New Congressional Effort Urges Increased Spending on Autism

Federal Funding for Autism Lags Far Behind Spending for Alzheimer’s and AIDS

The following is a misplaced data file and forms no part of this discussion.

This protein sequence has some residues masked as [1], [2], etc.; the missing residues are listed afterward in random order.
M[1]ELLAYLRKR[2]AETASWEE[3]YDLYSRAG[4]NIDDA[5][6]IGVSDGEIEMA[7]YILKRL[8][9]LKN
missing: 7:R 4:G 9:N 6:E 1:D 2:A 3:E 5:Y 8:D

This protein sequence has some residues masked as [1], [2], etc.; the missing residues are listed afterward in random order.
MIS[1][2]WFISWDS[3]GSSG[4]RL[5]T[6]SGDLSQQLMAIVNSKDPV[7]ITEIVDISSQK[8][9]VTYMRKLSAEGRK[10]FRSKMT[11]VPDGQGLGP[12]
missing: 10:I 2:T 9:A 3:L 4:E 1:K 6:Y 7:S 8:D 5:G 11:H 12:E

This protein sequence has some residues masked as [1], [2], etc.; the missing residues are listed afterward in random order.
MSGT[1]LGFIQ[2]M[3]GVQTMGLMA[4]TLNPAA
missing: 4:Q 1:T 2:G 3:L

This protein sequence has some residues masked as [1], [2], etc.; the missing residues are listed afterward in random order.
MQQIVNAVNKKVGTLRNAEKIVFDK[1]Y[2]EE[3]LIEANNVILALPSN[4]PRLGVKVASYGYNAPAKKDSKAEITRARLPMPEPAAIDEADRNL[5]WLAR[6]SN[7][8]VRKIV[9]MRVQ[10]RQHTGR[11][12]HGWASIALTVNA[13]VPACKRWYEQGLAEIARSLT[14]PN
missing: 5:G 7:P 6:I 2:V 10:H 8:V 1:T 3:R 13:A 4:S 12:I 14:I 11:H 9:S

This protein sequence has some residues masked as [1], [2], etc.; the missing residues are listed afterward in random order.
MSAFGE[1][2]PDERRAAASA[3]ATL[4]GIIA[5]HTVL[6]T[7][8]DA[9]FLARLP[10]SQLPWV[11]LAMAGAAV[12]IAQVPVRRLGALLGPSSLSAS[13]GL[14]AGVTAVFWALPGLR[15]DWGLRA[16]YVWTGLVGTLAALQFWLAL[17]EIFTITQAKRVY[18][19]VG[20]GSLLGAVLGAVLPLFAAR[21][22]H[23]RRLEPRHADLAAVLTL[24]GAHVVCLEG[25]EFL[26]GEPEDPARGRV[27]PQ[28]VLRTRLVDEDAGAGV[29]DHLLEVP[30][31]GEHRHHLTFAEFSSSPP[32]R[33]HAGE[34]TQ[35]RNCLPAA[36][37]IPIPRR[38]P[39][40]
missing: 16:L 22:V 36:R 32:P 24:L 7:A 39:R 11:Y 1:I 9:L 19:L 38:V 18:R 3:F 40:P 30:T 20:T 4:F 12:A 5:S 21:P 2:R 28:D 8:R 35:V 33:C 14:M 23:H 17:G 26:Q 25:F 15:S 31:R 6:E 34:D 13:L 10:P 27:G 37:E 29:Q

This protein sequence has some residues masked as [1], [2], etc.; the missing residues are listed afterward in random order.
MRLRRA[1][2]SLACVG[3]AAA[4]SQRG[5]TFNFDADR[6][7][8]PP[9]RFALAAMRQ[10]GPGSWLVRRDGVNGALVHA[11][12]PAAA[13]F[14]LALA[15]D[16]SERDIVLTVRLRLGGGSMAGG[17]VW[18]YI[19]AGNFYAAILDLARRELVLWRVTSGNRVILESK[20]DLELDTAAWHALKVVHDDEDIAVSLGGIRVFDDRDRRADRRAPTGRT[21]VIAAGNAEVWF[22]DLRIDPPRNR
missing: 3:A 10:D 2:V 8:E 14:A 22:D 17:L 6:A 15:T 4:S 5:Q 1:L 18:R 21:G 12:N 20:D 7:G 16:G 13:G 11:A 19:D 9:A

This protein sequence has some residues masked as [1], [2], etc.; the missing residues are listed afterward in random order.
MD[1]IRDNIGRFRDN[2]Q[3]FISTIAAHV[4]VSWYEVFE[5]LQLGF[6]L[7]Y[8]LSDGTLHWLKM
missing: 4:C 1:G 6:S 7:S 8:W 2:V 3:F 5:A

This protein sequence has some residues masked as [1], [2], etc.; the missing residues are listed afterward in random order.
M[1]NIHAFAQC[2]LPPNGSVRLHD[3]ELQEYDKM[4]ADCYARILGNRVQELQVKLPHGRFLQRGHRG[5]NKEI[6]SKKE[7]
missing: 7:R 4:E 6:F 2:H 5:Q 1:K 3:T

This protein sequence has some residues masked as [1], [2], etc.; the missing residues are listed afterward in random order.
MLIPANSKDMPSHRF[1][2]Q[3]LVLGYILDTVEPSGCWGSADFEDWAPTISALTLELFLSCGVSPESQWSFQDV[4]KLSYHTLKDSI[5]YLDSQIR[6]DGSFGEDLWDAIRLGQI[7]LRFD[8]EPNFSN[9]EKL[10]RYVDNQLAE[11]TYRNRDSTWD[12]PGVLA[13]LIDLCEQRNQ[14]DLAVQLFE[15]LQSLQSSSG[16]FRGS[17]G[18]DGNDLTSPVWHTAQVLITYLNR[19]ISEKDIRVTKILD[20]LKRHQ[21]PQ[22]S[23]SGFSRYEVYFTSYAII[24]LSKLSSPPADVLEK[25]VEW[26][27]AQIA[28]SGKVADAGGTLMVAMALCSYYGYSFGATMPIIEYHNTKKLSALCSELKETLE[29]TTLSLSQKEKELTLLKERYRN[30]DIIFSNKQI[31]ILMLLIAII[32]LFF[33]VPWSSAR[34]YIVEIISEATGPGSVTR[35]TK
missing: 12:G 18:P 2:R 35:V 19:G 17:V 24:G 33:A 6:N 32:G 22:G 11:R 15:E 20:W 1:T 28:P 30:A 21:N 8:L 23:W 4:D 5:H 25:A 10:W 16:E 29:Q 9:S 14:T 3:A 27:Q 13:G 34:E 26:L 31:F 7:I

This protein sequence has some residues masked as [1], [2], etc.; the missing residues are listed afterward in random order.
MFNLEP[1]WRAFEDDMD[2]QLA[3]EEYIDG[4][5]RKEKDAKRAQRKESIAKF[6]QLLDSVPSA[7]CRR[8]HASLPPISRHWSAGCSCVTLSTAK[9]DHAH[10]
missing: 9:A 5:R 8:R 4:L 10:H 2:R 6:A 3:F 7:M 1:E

In a rare bipartisan request, members of congress are calling for the federal government to raise its investment in autism-related research and services by spending an additional $150 million on the disorder. In a recent letter to the leaders of the U.S. House of Representatives Subcommittee on Labor, Health and Human Services, Education and Related Agencies, 90 House members asked for additional funds to be included in appropriations for the next fiscal year, which starts in October. The legislators said their request follows recommendations made by the Interagency Autism Coordinating Committee (IACC) in their most recent strategic plan (2017). In that plan, IACC suggested that federal spending on autism should double to $685 million by 2020. The committee also noted in their plan that federal funding for autism pales in comparison to spending on Alzheimer’s disease and AIDS. The 2019 renewal of the Autism CARES Act allows just $369 million annually for autism efforts through 2024. This new bipartisan letter requests that the extra $150 million should support autism efforts at the National Institutes of Health, the Centers for Disease Control and Prevention, the Health Resources and Services Administration and the Administration for Community Living and the Department of Labor. The lawmakers also stated that the added investment could be used to expand autism monitoring efforts, provide for new clinical standards to be developed, support individuals who are transitioning to adulthood and pay for research on issues facing individuals with autism across their lifespan.

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